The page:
Will the Muslim world, especially the countries that in 1967 attacked Israel — Egypt, Iraq, Jordan, Lebanon and Syria — to destroy it but failed, do nothing as the dream of Muslims taking back the lands Israel grabbed in 1948 when it was established with the help mainly of Britain, vanish with Gaza’s destruction? No one can really say, but the risk is clear.
Iran has nurtured Hamas so much over the years that the Israelis believe it poured huge financial and military resources into the attack. It is not unlikely that Israel, on the justification that it must prevent a similar attack by Hamas again in the future, will deal Iran some kind of military blow, which in turn Iran will respond to — escalating the Israeli-Hamas war. Or was Hamas’ attack intended really to do so?
Iran has nearly a million soldiers, consisting of 610,000 active-duty personnel and 350,000 reserve and trained personnel that can be mobilized when needed. Israel has 170,000 active personnel and 465,000 reserve for a 635,000-strong military force. A war between the two countries will be long and brutal.
But then Israel has more modern weapons systems, especially American warplanes, and state-of-the-art technology. Its game-changing weapons are its 90 nuclear ready-to-deliver bombs. Tactical versions of these could be dropped on the Iranian army with a contained fallout in the region.
But we are getting far ahead into scenario-building. By the time Israel has devastated Gaza, that war would have pushed prices of oil and other commodities through the roof, as any major conflict in the oil-producing Middle East has done.
This war I hope would be another reminder to our free-market ideologues that their “competitive advantage” belief is a myth. War always disrupts production and supply chains that every country must strive to have a modicum of self-sufficiency in its basic needs, from energy to rice, no matter how uncompetitive local production of these are.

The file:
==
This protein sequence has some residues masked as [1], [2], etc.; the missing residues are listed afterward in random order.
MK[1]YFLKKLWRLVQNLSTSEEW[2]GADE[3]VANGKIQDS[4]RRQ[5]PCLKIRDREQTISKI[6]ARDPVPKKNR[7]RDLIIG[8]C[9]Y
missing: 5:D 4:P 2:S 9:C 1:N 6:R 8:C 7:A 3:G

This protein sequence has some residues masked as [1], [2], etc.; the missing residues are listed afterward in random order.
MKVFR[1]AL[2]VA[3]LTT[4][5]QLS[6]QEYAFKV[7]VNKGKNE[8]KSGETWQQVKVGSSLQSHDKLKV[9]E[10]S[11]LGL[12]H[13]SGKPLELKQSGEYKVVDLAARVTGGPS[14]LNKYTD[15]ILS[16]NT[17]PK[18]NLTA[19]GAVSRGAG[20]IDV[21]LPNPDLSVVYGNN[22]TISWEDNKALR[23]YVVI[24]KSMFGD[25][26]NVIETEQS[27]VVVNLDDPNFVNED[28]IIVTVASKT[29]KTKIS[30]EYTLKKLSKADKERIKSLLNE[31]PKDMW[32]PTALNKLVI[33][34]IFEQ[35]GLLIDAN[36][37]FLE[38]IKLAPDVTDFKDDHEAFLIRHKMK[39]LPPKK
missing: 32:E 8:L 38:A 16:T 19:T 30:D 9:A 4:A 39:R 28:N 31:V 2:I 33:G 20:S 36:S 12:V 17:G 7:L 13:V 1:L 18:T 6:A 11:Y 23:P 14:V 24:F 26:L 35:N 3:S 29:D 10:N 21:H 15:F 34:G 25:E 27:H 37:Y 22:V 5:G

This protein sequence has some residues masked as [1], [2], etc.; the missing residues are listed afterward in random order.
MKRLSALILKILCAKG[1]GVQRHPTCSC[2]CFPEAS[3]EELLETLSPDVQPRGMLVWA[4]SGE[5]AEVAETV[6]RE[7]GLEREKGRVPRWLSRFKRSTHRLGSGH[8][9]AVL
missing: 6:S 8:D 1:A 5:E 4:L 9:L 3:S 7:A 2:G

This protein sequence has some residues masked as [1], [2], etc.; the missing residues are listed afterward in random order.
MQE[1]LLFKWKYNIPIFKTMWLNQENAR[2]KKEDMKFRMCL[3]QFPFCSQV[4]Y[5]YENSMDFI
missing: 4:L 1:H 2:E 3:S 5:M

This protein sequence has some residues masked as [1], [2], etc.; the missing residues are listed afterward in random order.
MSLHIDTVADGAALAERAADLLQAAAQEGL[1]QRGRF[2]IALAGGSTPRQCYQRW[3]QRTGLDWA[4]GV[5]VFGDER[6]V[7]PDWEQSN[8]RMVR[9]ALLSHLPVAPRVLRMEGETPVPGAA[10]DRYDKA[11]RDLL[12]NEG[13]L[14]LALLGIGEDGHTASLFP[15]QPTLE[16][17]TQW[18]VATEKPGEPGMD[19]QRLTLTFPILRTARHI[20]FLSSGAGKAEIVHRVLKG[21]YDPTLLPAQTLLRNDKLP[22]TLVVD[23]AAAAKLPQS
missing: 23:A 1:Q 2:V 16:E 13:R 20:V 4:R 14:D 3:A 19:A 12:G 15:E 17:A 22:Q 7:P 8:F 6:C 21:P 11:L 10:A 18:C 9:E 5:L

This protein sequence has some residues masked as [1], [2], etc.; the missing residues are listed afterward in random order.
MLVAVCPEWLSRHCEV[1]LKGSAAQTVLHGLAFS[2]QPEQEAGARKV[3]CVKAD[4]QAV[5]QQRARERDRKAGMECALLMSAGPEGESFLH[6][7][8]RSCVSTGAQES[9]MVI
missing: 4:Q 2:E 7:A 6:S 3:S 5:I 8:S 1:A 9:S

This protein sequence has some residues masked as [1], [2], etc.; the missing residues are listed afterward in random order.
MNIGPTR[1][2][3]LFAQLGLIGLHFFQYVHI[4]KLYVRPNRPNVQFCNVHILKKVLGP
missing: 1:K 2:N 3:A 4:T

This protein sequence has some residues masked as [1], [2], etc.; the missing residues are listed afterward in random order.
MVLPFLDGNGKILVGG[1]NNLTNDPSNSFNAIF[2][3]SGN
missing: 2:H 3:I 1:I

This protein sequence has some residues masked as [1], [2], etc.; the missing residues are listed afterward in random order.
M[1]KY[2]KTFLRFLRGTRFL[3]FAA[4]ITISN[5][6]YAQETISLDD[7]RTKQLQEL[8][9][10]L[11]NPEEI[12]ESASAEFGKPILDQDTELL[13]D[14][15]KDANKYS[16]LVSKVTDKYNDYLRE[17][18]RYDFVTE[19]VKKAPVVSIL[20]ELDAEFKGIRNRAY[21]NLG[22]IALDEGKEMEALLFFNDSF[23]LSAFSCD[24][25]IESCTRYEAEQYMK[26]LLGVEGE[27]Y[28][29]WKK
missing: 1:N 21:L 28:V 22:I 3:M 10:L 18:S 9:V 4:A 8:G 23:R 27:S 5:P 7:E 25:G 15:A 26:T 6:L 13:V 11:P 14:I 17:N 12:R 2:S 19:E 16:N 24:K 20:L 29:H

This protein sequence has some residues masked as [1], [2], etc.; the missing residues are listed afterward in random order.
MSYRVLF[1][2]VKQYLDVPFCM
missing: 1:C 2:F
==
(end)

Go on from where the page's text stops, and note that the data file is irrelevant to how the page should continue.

While the Israel-Hamas war may seem to be so distant to our shores, its impact — when it gets worse — can hit us overnight. It’s time for President Marcos Jr. to convene his advisers into a crisis group to study and adopt plans for a worst-case scenario that war in the Middle East may develop into.
An obvious urgent task is how to evacuate our 30,000 workers there if the situation worsens. A less urgent task is to study and make plans on how we secure the commodities we need, as wars always disrupt the usual supply chains.
Oops, China, because of its huge economy that has grown in leaps, has emerged as some kind of last-resort source for critical commodities such as oil and even rice. But even our Defense secretary has been so talkative about China being an enemy, an “aggressor,” obviously because he thinks, beguiled by biased polls, that being anti-Chinese will endear him to Filipinos, enough to catapult him to the presidency.
To be honest, Filipinos care little about our territorial disputes, especially as these involve areas they hardly know existed. They will vote for a candidate who manages to steer in whatever way the economy out of what could be the perfect storm in the coming years, one who realizes that all these anti-Chinese accusations are mostly disseminated by the US.